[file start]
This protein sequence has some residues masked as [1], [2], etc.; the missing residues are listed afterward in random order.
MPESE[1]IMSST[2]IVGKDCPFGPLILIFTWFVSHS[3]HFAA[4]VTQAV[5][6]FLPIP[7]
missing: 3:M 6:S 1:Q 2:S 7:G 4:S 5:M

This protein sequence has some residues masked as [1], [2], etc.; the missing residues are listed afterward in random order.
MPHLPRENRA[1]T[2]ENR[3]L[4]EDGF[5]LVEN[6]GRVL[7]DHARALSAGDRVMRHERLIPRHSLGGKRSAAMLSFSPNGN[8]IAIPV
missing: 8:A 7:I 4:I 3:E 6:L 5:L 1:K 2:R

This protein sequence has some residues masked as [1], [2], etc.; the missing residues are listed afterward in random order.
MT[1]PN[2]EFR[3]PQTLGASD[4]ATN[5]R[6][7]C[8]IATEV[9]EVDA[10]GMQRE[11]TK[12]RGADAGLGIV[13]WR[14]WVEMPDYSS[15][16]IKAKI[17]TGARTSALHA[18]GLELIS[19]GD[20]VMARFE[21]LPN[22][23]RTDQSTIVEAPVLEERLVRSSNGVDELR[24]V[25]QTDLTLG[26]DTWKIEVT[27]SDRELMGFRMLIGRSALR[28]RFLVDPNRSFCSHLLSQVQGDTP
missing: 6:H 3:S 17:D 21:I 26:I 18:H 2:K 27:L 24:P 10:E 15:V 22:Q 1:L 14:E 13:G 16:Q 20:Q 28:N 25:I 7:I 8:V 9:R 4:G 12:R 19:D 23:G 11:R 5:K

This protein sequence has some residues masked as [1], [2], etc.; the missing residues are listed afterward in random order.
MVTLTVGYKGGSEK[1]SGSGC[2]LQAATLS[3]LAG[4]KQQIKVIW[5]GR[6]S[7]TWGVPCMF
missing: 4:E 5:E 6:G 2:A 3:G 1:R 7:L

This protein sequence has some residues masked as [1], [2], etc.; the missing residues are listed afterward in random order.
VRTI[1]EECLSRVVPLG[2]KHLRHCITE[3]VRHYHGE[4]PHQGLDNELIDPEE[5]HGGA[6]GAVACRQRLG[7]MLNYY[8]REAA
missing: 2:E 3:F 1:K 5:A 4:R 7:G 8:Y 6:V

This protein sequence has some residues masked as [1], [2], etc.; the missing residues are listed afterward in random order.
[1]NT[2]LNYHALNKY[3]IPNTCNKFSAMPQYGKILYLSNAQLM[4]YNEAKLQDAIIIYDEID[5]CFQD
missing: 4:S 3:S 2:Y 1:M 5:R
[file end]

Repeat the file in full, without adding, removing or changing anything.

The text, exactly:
This protein sequence has some residues masked as [1], [2], etc.; the missing residues are listed afterward in random order.
MPESE[1]IMSST[2]IVGKDCPFGPLILIFTWFVSHS[3]HFAA[4]VTQAV[5][6]FLPIP[7]
missing: 3:M 6:S 1:Q 2:S 7:G 4:S 5:M

This protein sequence has some residues masked as [1], [2], etc.; the missing residues are listed afterward in random order.
MPHLPRENRA[1]T[2]ENR[3]L[4]EDGF[5]LVEN[6]GRVL[7]DHARALSAGDRVMRHERLIPRHSLGGKRSAAMLSFSPNGN[8]IAIPV
missing: 8:A 7:I 4:I 3:E 6:L 5:L 1:K 2:R

This protein sequence has some residues masked as [1], [2], etc.; the missing residues are listed afterward in random order.
MT[1]PN[2]EFR[3]PQTLGASD[4]ATN[5]R[6][7]C[8]IATEV[9]EVDA[10]GMQRE[11]TK[12]RGADAGLGIV[13]WR[14]WVEMPDYSS[15][16]IKAKI[17]TGARTSALHA[18]GLELIS[19]GD[20]VMARFE[21]LPN[22][23]RTDQSTIVEAPVLEERLVRSSNGVDELR[24]V[25]QTDLTLG[26]DTWKIEVT[27]SDRELMGFRMLIGRSALR[28]RFLVDPNRSFCSHLLSQVQGDTP
missing: 6:H 3:S 17:D 21:I 26:I 18:H 2:K 27:L 24:P 10:E 15:V 22:Q 1:L 14:E 13:G 16:Q 20:Q 28:N 25:I 7:I 8:V 9:R 4:G 12:R 19:D 23:G 11:R 5:K

This protein sequence has some residues masked as [1], [2], etc.; the missing residues are listed afterward in random order.
MVTLTVGYKGGSEK[1]SGSGC[2]LQAATLS[3]LAG[4]KQQIKVIW[5]GR[6]S[7]TWGVPCMF
missing: 4:E 5:E 6:G 2:A 3:G 1:R 7:L

This protein sequence has some residues masked as [1], [2], etc.; the missing residues are listed afterward in random order.
VRTI[1]EECLSRVVPLG[2]KHLRHCITE[3]VRHYHGE[4]PHQGLDNELIDPEE[5]HGGA[6]GAVACRQRLG[7]MLNYY[8]REAA
missing: 2:E 3:F 1:K 5:A 4:R 7:G 8:Y 6:V

This protein sequence has some residues masked as [1], [2], etc.; the missing residues are listed afterward in random order.
[1]NT[2]LNYHALNKY[3]IPNTCNKFSAMPQYGKILYLSNAQLM[4]YNEAKLQDAIIIYDEID[5]CFQD
missing: 4:S 3:S 2:Y 1:M 5:R